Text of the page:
Samsung Galaxy Watch Creating Rashes, Burns, And Blisters

Owners are loving the features of the Samsung Galaxy smartwatch, but there's a problem: the watch is causing burns, blisters and other skin problems.

NEW YORK, NY - AUGUST 9: A woman holds a new Samsung Galaxy Watch during a product launch event at at the Barclays Center on August 9, 2018 in the Brooklyn borough of New York City. (Photo by Drew Angerer/Getty Images)
Drew Angerer / Getty Images

Owners are loving the features of the Samsung Galaxy smartwatch, but there's a problem: the watch is causing burns, blisters and other skin problems.

New Samsung Galaxy Watch owners are complaining of skin blisters, rashes, and other irritations appearing on their skin in the official Samsung forums. Pictures show clearly inflamed skin and bumps. Some users have reported seeing a red outline appear on their skin, exactly where they wear the watch.

“The rash area is sore…it looks like the skin is stretched or burnt,” said one watch owner.

The new Samsung Galaxy Watch hit the market several weeks ago, so this seems like a big problem. But as many smartwatch wearers know, this is nothing new — and it’s not a problem that’s isolated to Samsung.

It’s not uncommon for smartwatches like the new Galaxy to create skin irritation. Fitbit issued a recall for their wearable fitness tracker in 2014, according to Gadgets and Wearables. Similar skin rashes and irritation have been reported in devices from many other manufacturers as well.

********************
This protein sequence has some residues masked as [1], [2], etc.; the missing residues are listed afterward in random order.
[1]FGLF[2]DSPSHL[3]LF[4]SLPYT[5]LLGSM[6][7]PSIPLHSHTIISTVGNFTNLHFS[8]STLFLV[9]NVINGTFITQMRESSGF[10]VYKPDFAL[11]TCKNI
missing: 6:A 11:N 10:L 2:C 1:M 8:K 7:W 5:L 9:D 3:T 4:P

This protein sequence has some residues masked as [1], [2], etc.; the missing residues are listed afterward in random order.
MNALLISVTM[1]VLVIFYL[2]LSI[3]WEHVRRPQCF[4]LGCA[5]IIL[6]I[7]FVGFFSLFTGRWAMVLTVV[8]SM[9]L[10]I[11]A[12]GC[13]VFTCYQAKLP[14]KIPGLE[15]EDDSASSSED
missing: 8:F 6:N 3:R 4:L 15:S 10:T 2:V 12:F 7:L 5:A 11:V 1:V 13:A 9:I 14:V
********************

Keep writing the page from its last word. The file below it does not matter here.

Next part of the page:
Some Galaxy users have stated that wearing other watches do not cause similar wrist irritation, but other watches are typically made with different materials than smartwatches.

SPRINGFIELD, NJ - JULY 30: A brand ambassador wears a Samsung Gear S2 smart watch while showing a consumer the Samsung Galaxy S7 smart phone inside The Samsung Experience at the PGA Championship 2016 at Baltusrol Golf Club on July 30, 2016 in Springfield, New Jersey. (Photo by Ilya S. Savenok/Getty Images for Samsung)
  Ilya S. Savenok / Getty Images

Fitness trackers and smartwatches are commonly made with nickel and other metals that can cause an allergic reaction on the skin. Smartwatches usually contain more nickel than many other watch designs, so rashes appear even on people who are used to wearing other kinds of watches.

Soap and sweat can get trapped under smartwatches, which creates an irritation that leads to rashes and other skin outbreaks. Don’t wear your watch too tightly. This will allow your skin to breathe. Take your smartwatch off to clean it frequently with mild soap. Keep your watch and the skin under it dry. Moisture can encourage bacterial growth that can lead to rashes. Take your watch off after you exercise, and clean it and dry it before you put it back on your wrist. This will help prevent common smartwatch skin irritations.

Don’t sleep with your watch on so your skin can breathe at night. If you begin to develop a rash, stop wearing the watch until your skin returns to normal. If you keep having problems, you may have a nickel allergy.

Other than skin problems, Galaxy watch users are loving the new device. The watch is getting positive reviews not just for its fitness tracking options, but for its smartwatch functionality. Gizmodo said the Galaxy watch has “a superb design” and the watch’s “interface is the best of any watch on the market.” The price on the watch fell to under $300 after launching at $330, which leaves some money left over for aloe.